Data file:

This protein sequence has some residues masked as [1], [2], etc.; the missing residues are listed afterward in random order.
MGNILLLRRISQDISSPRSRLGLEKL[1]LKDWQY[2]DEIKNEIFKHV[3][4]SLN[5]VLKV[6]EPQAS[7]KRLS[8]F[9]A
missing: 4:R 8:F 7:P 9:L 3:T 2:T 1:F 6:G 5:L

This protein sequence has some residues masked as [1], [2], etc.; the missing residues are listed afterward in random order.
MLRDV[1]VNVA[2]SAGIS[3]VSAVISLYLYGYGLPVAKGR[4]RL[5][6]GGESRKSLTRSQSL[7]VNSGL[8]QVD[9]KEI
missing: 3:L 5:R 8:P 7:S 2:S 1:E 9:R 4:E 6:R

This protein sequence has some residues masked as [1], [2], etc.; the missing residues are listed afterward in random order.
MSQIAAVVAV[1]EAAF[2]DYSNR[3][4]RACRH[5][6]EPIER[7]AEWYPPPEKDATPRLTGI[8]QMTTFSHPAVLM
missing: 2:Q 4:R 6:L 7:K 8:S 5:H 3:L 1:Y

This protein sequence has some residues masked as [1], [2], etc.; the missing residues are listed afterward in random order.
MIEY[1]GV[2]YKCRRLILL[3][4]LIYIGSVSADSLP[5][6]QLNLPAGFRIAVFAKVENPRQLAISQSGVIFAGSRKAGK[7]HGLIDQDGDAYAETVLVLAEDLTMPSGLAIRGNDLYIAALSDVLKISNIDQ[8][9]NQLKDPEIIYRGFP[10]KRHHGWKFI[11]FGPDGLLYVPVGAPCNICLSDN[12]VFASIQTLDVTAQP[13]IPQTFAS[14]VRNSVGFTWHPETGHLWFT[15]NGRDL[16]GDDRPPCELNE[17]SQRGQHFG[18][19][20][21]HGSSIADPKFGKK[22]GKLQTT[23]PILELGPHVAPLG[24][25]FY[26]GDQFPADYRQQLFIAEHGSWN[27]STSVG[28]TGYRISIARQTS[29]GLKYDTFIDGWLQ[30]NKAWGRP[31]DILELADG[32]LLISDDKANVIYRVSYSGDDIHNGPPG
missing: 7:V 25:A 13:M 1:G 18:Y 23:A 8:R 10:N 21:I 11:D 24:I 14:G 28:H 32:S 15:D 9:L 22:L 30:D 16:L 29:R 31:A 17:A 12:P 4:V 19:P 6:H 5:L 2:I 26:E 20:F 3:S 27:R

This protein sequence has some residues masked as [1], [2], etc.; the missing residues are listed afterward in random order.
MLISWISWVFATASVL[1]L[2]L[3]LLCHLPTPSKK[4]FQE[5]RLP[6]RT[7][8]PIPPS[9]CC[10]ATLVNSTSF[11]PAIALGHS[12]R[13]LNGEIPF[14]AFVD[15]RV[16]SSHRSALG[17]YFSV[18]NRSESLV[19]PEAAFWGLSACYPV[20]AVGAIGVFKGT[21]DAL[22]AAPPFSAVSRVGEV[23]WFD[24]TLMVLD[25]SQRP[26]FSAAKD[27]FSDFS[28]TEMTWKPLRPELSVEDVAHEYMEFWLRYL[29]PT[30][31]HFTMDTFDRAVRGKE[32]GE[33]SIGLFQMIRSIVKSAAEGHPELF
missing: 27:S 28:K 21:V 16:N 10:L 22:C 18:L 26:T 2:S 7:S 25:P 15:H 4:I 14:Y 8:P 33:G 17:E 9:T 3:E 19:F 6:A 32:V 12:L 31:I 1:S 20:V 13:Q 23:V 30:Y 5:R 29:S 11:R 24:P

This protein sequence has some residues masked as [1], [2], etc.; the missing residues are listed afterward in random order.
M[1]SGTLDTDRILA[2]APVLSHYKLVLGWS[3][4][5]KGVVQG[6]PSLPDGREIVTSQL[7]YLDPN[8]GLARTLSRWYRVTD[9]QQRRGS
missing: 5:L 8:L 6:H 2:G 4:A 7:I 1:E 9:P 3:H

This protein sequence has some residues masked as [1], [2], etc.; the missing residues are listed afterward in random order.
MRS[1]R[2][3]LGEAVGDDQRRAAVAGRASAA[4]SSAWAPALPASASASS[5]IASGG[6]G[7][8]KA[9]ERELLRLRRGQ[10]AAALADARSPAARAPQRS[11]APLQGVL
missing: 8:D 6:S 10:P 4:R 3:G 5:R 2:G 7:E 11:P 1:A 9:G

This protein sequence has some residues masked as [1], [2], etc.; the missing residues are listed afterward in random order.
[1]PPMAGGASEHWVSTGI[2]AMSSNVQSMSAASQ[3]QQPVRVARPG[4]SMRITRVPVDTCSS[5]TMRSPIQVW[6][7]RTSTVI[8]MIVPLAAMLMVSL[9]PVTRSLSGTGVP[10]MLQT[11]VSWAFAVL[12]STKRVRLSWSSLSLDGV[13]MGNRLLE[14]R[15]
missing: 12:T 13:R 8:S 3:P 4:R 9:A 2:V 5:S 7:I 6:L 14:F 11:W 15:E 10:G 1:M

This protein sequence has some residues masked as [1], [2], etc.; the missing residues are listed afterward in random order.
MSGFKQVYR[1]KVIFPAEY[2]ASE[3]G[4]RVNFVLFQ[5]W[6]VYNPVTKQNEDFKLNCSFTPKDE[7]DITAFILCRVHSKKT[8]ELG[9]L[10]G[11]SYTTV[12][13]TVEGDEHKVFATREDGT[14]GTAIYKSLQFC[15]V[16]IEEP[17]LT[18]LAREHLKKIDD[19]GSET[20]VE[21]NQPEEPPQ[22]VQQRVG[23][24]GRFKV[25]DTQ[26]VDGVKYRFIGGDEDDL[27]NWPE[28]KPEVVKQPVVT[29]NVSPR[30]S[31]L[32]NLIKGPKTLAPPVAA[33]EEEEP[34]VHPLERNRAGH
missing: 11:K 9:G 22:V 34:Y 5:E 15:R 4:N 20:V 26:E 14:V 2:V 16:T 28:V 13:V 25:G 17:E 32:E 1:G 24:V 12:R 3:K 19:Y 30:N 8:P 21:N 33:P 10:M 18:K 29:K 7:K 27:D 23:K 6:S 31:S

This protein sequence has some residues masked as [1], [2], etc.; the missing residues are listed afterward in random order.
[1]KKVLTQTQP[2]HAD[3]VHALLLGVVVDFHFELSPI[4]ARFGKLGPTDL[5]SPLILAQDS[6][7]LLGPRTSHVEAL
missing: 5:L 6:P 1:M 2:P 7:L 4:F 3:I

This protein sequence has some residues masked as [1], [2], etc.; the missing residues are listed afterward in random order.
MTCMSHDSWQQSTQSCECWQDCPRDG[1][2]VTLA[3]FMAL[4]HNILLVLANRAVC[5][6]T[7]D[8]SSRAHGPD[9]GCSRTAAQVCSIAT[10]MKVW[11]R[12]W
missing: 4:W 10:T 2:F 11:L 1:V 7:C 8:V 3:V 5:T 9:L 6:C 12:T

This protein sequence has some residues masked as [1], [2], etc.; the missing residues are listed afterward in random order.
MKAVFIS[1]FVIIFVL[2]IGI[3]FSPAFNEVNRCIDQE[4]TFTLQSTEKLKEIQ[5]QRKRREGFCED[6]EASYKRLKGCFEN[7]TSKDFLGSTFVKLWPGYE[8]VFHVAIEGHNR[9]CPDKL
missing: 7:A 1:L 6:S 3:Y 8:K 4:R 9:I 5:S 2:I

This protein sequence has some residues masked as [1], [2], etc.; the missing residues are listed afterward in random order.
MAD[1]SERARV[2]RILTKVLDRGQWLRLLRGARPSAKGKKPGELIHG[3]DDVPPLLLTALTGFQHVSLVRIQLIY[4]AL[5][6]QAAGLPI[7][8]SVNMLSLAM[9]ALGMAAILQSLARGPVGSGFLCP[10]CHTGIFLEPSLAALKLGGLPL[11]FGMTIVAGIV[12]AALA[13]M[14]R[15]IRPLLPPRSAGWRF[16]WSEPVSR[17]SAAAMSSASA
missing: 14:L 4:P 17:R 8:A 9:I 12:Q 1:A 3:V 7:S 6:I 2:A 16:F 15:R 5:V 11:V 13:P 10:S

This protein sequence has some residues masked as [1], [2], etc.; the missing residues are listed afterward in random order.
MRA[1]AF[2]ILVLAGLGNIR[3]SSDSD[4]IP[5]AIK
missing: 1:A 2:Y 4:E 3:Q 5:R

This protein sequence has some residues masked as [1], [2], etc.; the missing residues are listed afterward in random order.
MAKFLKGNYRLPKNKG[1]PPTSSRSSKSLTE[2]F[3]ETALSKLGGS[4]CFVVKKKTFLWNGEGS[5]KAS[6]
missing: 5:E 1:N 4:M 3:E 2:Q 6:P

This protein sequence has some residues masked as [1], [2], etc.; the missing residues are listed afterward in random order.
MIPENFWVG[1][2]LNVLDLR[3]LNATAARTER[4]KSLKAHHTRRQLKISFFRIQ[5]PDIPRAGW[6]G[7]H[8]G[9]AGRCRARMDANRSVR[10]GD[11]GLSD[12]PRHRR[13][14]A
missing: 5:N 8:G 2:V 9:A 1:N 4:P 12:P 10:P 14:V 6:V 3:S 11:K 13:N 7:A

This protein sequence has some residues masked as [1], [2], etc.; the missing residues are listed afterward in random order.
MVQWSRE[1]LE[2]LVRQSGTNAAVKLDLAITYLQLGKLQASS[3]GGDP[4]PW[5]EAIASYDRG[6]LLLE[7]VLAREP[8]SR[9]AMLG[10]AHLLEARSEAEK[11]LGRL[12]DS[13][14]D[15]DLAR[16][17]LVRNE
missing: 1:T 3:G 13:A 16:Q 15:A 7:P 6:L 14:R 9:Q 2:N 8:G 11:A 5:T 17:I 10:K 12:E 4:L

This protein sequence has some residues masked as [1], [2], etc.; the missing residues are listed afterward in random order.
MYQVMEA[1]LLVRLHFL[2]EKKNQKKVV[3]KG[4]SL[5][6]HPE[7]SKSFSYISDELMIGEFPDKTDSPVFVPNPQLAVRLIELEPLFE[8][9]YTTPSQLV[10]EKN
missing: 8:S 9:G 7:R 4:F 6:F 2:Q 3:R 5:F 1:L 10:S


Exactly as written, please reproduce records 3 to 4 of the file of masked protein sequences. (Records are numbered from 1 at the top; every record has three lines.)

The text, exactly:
This protein sequence has some residues masked as [1], [2], etc.; the missing residues are listed afterward in random order.
MSQIAAVVAV[1]EAAF[2]DYSNR[3][4]RACRH[5][6]EPIER[7]AEWYPPPEKDATPRLTGI[8]QMTTFSHPAVLM
missing: 2:Q 4:R 6:L 7:K 8:S 5:H 3:L 1:Y

This protein sequence has some residues masked as [1], [2], etc.; the missing residues are listed afterward in random order.
MIEY[1]GV[2]YKCRRLILL[3][4]LIYIGSVSADSLP[5][6]QLNLPAGFRIAVFAKVENPRQLAISQSGVIFAGSRKAGK[7]HGLIDQDGDAYAETVLVLAEDLTMPSGLAIRGNDLYIAALSDVLKISNIDQ[8][9]NQLKDPEIIYRGFP[10]KRHHGWKFI[11]FGPDGLLYVPVGAPCNICLSDN[12]VFASIQTLDVTAQP[13]IPQTFAS[14]VRNSVGFTWHPETGHLWFT[15]NGRDL[16]GDDRPPCELNE[17]SQRGQHFG[18][19][20][21]HGSSIADPKFGKK[22]GKLQTT[23]PILELGPHVAPLG[24][25]FY[26]GDQFPADYRQQLFIAEHGSWN[27]STSVG[28]TGYRISIARQTS[29]GLKYDTFIDGWLQ[30]NKAWGRP[31]DILELADG[32]LLISDDKANVIYRVSYSGDDIHNGPPG
missing: 7:V 25:A 13:M 1:G 18:Y 23:A 8:R 10:N 21:I 11:D 24:I 14:G 28:H 32:S 15:D 9:L 22:L 30:D 16:L 29:R 31:A 17:A 12:P 4:V 19:P 6:H 5:L 2:I 26:E 20:F 3:S 27:R